Cityworks Produces Immediate Benefits at Des Moines, Washington
Sandy, UT, Oct. 7, 2014—The city of Des Moines, Washington’s Public Works Department experienced immediate benefits using Cityworks for public asset management and credits the program’s simple, customizable interface for their success. Additionally, the city has used Cityworks in response to significant storm damage and to collect data for FEMA reimbursement. Des Moines plans to extend Cityworks in multiple areas in the near future.
Located about 10 miles south of Seattle with a population of roughly 30,000, Des Moines went live with Cityworks in August of 2012 within three divisions of the City’s Public Works Department: Surface Water Management, Street Maintenance, and Transportation Engineering. Following implementation, Steve Schunzel, GIS administrator at the city of Des Moines, said, “Our Cityworks implementation yielded benefits immediately thanks to the interactive map and the ability to log and track service requests and work orders.”
Having never used a Computerized Maintenance Management System (CMMS) before, city personnel would simply respond to calls for service from the public with no standardized method for tracking assigned or completed work. Work orders in the department were entirely reactive. Service requests and work orders were at times noted on post-it notes, causing organization issues. The implementation of Cityworks enhanced the Public Works Department’s organization and task management.
“The development of a standardized intake system was priceless,” Schunzel explains. “The best part of Cityworks is that it has a simple interface and is so customizable that we can simplify it even further if we wanted to. There was a bit of a learning curve for the Operations leads, but it was very helpful that we could tailor the forms within the program to include only the items we wanted to track. A customized inbox greets each user with essentially a filtered to-do list, so each employee can see who is responsible for what work, and the Public Works superintendent can see who completed certain tasks.”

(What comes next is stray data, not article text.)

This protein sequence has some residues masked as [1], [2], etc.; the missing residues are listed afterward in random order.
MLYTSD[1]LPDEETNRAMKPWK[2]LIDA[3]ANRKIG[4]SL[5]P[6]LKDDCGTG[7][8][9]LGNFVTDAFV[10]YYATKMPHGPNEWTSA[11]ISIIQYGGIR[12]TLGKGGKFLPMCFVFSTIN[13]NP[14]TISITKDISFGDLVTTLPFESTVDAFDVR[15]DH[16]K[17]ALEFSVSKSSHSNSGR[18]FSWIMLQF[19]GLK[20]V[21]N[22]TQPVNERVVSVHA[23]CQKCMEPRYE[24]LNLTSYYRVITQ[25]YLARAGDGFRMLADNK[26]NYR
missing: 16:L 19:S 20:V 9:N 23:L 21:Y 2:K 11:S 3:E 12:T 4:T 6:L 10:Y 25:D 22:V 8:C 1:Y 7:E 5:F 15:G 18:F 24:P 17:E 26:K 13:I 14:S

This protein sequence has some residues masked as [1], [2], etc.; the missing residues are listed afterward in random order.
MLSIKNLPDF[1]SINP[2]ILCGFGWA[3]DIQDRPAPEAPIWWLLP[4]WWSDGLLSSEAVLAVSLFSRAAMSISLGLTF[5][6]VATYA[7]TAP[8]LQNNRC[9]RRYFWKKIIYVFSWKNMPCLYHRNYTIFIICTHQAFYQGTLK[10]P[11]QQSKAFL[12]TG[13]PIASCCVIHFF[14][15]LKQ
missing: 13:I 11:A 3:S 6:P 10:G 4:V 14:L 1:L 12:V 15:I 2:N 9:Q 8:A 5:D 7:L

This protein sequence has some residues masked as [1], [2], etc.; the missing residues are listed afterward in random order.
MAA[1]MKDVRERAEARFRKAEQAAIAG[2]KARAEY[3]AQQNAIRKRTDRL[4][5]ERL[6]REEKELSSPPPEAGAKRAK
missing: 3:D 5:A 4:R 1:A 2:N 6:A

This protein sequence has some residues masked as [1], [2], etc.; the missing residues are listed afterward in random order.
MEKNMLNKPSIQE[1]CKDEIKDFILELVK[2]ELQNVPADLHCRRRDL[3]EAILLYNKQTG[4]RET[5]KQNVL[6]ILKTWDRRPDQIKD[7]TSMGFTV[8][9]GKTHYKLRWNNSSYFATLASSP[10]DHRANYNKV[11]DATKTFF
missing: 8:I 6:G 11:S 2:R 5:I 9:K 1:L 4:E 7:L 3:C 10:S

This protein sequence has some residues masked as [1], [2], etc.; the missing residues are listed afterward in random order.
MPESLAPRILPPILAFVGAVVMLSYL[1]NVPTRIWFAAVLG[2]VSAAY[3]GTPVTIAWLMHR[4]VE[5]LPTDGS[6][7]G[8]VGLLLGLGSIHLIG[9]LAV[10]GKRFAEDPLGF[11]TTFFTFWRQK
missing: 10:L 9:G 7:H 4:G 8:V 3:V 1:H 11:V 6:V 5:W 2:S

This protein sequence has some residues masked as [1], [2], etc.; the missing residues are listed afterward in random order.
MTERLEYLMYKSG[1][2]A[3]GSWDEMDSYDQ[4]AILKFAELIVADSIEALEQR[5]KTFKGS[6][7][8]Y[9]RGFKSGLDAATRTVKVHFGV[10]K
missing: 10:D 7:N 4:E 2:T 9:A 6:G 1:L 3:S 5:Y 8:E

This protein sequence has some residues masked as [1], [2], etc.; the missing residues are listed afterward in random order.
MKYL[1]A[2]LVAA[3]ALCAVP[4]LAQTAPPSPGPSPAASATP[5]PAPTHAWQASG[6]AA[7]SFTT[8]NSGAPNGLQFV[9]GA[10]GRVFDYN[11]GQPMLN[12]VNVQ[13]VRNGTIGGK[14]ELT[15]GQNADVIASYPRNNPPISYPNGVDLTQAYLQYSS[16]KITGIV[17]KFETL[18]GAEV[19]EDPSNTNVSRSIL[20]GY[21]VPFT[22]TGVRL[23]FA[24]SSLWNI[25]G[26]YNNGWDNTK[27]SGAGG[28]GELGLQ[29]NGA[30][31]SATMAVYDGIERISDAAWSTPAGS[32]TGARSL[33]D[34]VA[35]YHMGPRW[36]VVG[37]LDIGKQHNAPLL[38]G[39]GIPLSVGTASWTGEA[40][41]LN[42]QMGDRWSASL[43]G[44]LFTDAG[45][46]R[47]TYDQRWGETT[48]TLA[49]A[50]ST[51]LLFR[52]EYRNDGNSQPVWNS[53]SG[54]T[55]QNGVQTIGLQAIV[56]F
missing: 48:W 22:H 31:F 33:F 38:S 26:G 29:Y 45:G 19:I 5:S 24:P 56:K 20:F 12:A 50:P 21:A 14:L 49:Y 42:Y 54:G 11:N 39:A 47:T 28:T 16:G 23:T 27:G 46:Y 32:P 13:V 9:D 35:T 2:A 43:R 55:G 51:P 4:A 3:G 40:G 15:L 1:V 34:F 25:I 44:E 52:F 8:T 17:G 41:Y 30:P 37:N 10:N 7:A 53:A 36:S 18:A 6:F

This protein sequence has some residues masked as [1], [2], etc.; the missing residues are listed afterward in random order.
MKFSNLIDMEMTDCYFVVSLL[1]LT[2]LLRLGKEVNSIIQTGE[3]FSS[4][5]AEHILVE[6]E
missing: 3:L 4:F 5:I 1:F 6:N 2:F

After suffering significant storm damage in December 2012, the city of Des Moines experienced immediate results due to Cityworks. “Historically, the city had trouble tracking equipment, labor, and materials for storm-type events,” Schunzel states. “However, using the Projects functionality within Cityworks, our staff was able to group all storm cleanup related work and then submit the information for FEMA reimbursement.”
The city is in the beginning stages of using Cityworks reporting functionality to produce metrics for management on work performed. They plan to implement inspection functionality for internal inspections and for reporting information for the National Pollutant Discharge Elimination System (NPDES). In addition, both the Parks and Facilities Divisions are planning to implement Cityworks in the future.
“The intuitive and flexible nature of Cityworks allows it to be quickly and easily extended throughout an organization, as exemplified at Des Moines,” states Brian Haslam, president and CEO of Cityworks–Azteca Systems. “Like at Des Moines, more and more of our clients are seeing the benefits of using the program to collect data during extreme weather events and utilizing that data for FEMA reimbursement. It’s excellent to see Cityworks not only empowering local government for traditional asset management usages, but providing a means by which to collect information for public assistance following disasters and emergencies.”
Since 1996, Cityworks® has been streamlining the way agencies manage public infrastructure and property by combining the asset geodatabase with the business logic of agencies that care for infrastructure and property. An authoritative resource and system of record, Cityworks elevates Esri®’s ArcGIS® Location Platform specifically to manage workflow, schedule resources and prioritize activities—saving time and improving operational efficiencies. Time-tested and proven technology, Cityworks is Empowering GIS® at more than 500 organizations around the world.